In order to put together an anti-Islamist bloc, says the Libyan political source close to Haftar, Egypt will have to depend on former regime figures, many of whom live in Egypt and have strong ties with the Egyptian government. The fourth Egyptian official acknowledges that Egypt is open to some former regime figures, even if it is unclear if they can take a leading role. 

In Haftar’s absence, the duties of heading the LNA will be shared with a leading general in the east, according to the second LNA source and the third Egyptian official. There doesn’t seem to be an agreement on who will take over the head of the eastern army yet, however. According to the LNA source, Major General Faraj Bughalia, a supporter of the former regime, is one of the names being considered for this position, for fear of disengaging Qadhafist elements loyal to Haftar and Russia. The Egyptian official says, however, that Abdel Razeq al-Nathuri, Haftar’s chief of staff, and Saqr Geroushi, the head of the LNA’s air force, are also being considered.

Haftar is also actively recruiting members of the former regime to be a part of the eastern political structure in the wake of the collapse of his western campaign, according to the high-ranking LNA officer close to Haftar and a former regime source who spoke to Mada Masr.

This calculus for Egypt would be compatible with Russia’s long-term play on former regime figures. While Russian-deployed mercenaries linked to President Vladimir Putin helped the LNA bounce back from their mid-2019 setback, Russia has consistently maintained contact with multiple players in Libya, including Qadhafists. They previously tried to facilitate contact with Qadhafi’s son, Saif al-Islam, according to a Bloomberg report in March. 

“An aspect we know for certain about Russia’s thinking in Libya is its commitment to reinstating politicians, technocrats and military officers known for their loyalty to Muammar Qadhafi,” says Harchaoui. “These currents have been more or less neglected by all other foreign meddlers since 2011. But Egypt has harbored them.”

For Harchaoui, a turn to Qadhafist networks would be a welcome counterbalance or even a replacement to Haftar’s highly personalized brand of politics for Russia.

“The Kremlin is deeply committed to making sure Haftar wields less and less power. It deems Haftar too whimsical to be a dependable client. Moscow has always been profoundly skeptical about the field marshal’s 2019 decision to launch a frontal assault on Tripoli. By taking on an inordinate amount of risk in the west, Haftar caused the only security architecture in the east to risk collapse. The UAE did embrace Haftar’s bellicose adventure in April 2019, but Russia doesn’t like this kind of super-costly brinksmanship. The Russians are realists,” says Harchaoui. “By boosting Qadhafists and using their expertise, while continually negotiating with the pro-Haftar factions, the GNA and Turkey, Russia knows it can entrench its influence in eastern Libya in a unique and durable manner.”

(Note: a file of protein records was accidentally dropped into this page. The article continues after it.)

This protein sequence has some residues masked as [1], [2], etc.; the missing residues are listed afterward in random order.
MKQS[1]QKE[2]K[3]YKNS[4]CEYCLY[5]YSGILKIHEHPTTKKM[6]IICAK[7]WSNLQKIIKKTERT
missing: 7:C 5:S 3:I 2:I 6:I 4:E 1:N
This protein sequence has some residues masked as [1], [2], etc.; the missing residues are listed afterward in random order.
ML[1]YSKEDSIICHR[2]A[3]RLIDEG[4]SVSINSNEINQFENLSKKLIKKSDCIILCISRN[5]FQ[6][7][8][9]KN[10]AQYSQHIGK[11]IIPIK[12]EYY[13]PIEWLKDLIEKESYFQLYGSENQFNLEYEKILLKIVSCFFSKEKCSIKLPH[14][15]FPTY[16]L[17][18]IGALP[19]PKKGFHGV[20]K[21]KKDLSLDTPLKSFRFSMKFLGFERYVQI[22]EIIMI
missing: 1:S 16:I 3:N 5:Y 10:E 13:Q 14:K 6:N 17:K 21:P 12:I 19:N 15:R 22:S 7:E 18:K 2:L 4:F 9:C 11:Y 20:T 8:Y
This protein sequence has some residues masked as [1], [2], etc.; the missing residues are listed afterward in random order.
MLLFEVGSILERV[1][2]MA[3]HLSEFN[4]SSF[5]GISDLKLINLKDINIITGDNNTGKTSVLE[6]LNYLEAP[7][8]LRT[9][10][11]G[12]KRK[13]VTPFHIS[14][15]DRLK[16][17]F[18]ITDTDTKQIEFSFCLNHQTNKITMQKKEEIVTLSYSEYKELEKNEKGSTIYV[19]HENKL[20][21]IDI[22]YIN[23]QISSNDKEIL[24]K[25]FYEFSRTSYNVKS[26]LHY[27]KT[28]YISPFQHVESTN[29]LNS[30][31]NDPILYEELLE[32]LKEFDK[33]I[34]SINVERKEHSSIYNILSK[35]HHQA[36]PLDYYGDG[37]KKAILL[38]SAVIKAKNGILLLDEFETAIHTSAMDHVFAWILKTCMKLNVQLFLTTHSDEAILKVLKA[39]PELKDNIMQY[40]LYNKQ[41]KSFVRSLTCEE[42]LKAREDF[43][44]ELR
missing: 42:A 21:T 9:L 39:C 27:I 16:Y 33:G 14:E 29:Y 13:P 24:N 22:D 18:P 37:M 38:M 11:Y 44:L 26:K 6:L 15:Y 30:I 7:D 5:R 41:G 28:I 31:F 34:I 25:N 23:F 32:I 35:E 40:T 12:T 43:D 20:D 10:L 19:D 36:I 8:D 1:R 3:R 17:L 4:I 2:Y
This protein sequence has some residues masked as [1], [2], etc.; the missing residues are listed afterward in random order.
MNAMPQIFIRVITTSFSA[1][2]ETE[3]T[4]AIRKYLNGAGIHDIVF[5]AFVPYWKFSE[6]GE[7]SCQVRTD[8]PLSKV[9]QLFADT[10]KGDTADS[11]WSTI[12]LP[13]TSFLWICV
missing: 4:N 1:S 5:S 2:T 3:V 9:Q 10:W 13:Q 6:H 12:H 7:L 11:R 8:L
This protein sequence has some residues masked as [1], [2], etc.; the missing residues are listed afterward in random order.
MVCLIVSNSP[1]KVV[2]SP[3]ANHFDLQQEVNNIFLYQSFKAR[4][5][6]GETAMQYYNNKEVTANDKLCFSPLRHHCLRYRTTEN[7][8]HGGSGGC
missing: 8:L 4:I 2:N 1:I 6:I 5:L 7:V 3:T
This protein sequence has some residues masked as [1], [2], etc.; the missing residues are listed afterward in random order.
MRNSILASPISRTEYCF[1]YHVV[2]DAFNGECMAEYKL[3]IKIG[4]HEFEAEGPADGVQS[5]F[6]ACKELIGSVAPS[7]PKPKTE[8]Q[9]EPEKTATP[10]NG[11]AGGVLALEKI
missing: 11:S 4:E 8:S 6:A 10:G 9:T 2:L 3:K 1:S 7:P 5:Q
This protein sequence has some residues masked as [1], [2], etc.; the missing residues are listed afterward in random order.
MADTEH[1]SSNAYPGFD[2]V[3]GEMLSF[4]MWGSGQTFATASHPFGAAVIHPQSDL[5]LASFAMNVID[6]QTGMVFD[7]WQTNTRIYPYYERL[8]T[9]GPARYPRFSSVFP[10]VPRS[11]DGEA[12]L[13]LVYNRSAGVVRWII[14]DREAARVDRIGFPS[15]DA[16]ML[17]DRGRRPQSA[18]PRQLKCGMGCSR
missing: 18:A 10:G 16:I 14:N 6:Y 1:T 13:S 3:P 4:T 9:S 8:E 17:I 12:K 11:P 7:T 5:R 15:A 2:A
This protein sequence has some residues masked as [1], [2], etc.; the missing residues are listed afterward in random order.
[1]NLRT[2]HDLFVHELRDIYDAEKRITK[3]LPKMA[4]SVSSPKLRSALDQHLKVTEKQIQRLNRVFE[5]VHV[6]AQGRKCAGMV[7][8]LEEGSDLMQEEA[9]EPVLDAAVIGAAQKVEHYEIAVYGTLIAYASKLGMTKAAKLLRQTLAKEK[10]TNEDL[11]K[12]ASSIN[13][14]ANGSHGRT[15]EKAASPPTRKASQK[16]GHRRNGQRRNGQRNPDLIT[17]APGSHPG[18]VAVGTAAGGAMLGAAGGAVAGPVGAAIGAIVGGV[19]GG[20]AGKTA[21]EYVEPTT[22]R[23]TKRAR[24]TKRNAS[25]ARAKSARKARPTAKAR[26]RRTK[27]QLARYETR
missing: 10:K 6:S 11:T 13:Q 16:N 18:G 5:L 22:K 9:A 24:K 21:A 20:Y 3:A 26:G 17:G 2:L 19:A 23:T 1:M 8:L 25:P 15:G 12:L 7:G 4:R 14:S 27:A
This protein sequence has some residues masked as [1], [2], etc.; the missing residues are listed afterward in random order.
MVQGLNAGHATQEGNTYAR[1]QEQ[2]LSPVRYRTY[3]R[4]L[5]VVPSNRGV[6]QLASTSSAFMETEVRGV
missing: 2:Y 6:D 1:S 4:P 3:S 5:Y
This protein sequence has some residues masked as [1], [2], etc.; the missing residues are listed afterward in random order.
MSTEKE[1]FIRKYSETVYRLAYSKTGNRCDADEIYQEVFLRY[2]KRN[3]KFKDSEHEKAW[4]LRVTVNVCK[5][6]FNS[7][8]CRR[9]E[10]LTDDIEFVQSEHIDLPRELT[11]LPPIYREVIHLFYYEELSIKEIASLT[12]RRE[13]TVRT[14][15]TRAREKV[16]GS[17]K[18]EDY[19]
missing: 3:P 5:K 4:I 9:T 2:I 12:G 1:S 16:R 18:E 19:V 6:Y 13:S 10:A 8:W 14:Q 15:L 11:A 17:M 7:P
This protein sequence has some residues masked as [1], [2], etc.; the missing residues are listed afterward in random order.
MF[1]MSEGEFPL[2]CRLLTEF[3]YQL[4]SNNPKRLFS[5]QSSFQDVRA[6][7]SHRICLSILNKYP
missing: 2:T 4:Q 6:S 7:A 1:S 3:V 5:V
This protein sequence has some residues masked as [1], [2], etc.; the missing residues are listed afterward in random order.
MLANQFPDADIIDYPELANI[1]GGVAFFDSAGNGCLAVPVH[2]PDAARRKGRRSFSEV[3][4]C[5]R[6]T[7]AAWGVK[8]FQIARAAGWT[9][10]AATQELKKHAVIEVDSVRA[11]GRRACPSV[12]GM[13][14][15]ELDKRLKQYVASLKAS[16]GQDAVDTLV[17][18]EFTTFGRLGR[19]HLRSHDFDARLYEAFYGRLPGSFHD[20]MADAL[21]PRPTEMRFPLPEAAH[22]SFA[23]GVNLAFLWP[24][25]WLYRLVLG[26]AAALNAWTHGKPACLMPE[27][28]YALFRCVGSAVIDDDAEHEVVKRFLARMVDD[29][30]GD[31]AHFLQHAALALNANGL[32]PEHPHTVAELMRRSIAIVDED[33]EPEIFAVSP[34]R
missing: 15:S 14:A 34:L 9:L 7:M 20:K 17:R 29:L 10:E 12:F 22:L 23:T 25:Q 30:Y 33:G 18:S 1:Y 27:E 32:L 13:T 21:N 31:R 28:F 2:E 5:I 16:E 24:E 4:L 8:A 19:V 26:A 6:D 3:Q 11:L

“Russia plans to include members of the former regime in the political process,” says a Middle East-based foreign diplomat familiar with Moscow’s management of the Libyan file. “Some of them have good ideas, and they can be a part of the overall future of Libya. Russia has been talking to them as they have been talking to everyone.” 

Russia is also making a play to make inroads with the GNA. GNA Presidential Council Deputy Ahmed Maiteeq visited Moscow on Thursday. At the close of the meeting with the Russian Foreign and Defense ministry officials, Maiteeq told reporters that the GNA has full faith that Russia will be an important partner in Libya’s stability. 

The Russian Foreign Ministry’s press release on the meeting with Maiteeq placed an emphasis on the GNA’s release “as soon as possible and without preconditions” of Russian citizens Maxim Shugaley and Samer Sueifan who were arrested in Tripoli in May 2019 and accused of running a Russian troll farm aiming to influence Libya’s elections, as soon as possible and without preconditions. 

“The Russian citizens remaining in prison in Tripoli is the main obstacle to the progress of mutually beneficial cooperation between the two countries,” the statement read. 

According to the Middle East-based foreign diplomat familiar with Russia’s Libya policy, Moscow is confident that Sueifan and Shugaley will be released soon, as Russia’s contacts with the GNA have been expanded and there are parallel extensive talks happening with Turkish officials. 

Egypt’s coordination with Russia shakes up the traditional alliances that have dominated the international dimensions of the Libyan conflict. That is not to say that Egypt will forego its existing ties, however.

“What’s remarkable here is how similar Egypt’s own calculus is to Russia’s at this juncture. In theory, one would assume Cairo just mimics Abu Dhabi, which has been its main benefactor since 2013. But that is not at all what’s been happening since Turkey intervened overtly in Libya,” Harchaoui says. “In Cyrenaica, Cairo cares about actual stability in the conventional sense and is proving much less absolutist than Mohamed bin Zayed on the Libyan file. This is not at all to say that the UAE is out of the picture. UAE’s combat drones have still been conducting airstrikes in Libya over the last few days. Plus, Abu Dhabi is a financial behemoth both Moscow and Cairo will seek to accommodate and please. But, now that Haftar’s Tripoli offensive has been crushed, the survival of the LNA and other institutions in Cyrenaica truly depends on the commitment of Egypt and Russia. The UAE, who could use a tactical pause, may have to accept that dynamic for now.”